I also knew, from my years as a bookseller, that there are a huge number of people who love bookstores, simple as that. This is good for all of us who do love bookstores. I don't know what the future will hold, but I strongly believe bookstores will be a part of it. It's interesting to note the resurgence of the vinyl LP in the music world. This last year was the first year in almost 25 years when vinyl LPs outsold CDs. Yes, it has something to do with downloaded music, but it also speaks to our desire to have objects in our lives that don't come off a computer. I don't think we're quite ready to plug the computer into our brains and lock ourselves in life-sustaining pods. One of the best things about bookstores is that you've got to go out into the world to get to one. I hope we'll always want to do that.

M: Now that we've made clear our grand love for the bookstore, I have to ask: If you could have been a bookseller in any time period, which time period would you choose? And, of course, why?

L: I know this will sound a little narcissistic, but I feel so very fortunate to have sold books in the last decades of the twentieth century. First of all, there's the whole hot and cold running water issue, and the antibiotics issue, all of that. But more seriously, it was a glorious time in publishing and bookselling. In the ‘70s and ‘80s in particular, and into the ‘90s, the growth of great independent bookstores was phenomenal, and the publishing world responded to that. There was a greater variety of books being published, far more literary than in previous decades, there were so many bookstores, so many great ones, to sell all those books. It was a freewheeling time, especially here in the Bay Area, and we sold lots of great books to lots of great readers. I imagine that those days are gone for good, so I'm glad I was a part of that.

I do, however, have a soft spot in my heart for those bookshops in Dickens's London. The cramped and sooty ones, the ones that were on every corner, sometimes five to a corner. I suppose this is because I have an irrational love of such Dickensian scenes (see hot and cold running water, antibiotics, and the lack of them), the cozy, toy-like quality I glean from reading Dickens. But also because this was a time before "media," when books were our best and often only source for information and imagination out of the great wide world.
Aug 20, 2010 01:45PM

31817 Sara - One Day is probably one of my favorite novels of the year. I wish I could read it again for the first time! (I'm beginning to believe we have very similar reading tastes...what other British novels circa 1990 can you recommend??)
Aug 20, 2010 11:06AM

Aug 19, 2010 07:45AM

31817 Want to know more about Belle Boggs, author of this month's Graywolf Press book club selection, Mattaponi Queen? Check out the recent profiles of Belle at The Daily Beast, Poets & Writers , and Shelf Awareness.

Check out the playlist that influenced Belle's collection at Largehearted Boy.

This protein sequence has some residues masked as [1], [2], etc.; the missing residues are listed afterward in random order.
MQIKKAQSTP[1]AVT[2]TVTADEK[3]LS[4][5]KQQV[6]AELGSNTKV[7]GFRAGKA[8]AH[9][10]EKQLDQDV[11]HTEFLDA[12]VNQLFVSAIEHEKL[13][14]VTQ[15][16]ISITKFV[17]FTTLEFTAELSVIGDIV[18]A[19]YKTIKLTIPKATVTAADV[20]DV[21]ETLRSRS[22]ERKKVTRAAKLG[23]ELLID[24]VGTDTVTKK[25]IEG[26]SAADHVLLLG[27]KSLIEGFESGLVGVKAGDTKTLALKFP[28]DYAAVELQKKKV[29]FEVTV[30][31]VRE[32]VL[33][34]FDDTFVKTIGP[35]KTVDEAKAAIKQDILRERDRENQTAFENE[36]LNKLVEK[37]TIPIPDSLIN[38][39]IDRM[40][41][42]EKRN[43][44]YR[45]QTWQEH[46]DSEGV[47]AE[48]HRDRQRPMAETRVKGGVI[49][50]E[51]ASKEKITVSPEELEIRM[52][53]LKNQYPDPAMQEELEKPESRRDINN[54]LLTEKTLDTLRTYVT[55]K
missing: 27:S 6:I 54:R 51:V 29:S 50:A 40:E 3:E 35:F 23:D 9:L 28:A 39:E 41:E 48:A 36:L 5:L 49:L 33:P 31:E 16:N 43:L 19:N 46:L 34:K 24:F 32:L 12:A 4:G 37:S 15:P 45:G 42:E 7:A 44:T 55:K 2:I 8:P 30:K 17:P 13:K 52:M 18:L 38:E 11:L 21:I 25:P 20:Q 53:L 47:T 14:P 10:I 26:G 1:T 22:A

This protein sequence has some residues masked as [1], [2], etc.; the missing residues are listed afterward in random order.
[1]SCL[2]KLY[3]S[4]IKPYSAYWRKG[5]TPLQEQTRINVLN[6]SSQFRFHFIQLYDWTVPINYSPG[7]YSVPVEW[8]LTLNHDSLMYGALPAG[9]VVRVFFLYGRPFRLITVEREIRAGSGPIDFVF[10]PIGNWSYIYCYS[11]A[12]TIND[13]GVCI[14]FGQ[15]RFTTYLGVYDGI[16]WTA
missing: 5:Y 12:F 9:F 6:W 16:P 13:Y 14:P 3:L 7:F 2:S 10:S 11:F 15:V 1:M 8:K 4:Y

Finally, don't forget to bookmark Belle's always delightful and charming blog.
Aug 17, 2010 10:06AM

31817 Belle Boggs, author of August's book club selection, the award-winning short story collection Mattaponi Queen , has generously agreed to answer our members' questions!

Submit your questions for Belle to this forum from now until Tuesday, August 31st. Belle's answers will be posted the following week!

Thanks to Belle for participating in this month's Graywolf Press Book Club, and happy reading to all!
Aug 17, 2010 09:52AM

31817 Hillary, these are such great jumping-off points for our discussion of Belle's book. The great thing about having an international forum like Goodreads for discussion, is that we'll wind up having readers for which the landscape of Belle's collection is both familiar and foreign. We'll hopefully see impressions from both sides.

As for your point about "open" endings, I think we should put that to the other members of the group. For those of you that have had a chance to start in on Mattaponi Queen , what do you think? Do you feel the endings have been ambiguous? Do you look for more solid endings/closure in short stories or do you like the sense of wonder and mystery that Hillary describes?
31817 Sara - Everything Will Be All Right sounds amazing and right up my alley. I've added it to my TBR list (so you should consider this a virtual shoved-into-my-hands moment). Does she have any other novels or short stories you would recommend?

Dan and Lewis - How have I never heard of David Huddle? He certainly sounds prolific and versatile. I guess that's why we have lists like these--so we can promote those that have somehow, inexplicably, slipped under the radar. And, of course, connect to fellow fans that come out of the woodwork...

Psst, Dan! Look for more work from Percival Everett in the fall of 2011!
Aug 17, 2010 09:41AM

31817 Hi everyone,

I know I'm late with the weekend reads (I was out of town without internet access!), but now we can talk about what we did read this weekend.

I was up at our family cabin and had copious amounts of time to read. I nearly finished Everything Is Going to Be Great: An Underfunded and Overexposed European Grand Tour by Rachel Shukert (hilarious!), and made serious progress on The Thing Around Your Neck by Chimamanda Ngozi Adichie (beautiful! remarkable!).

What about you?


topics created by Marisa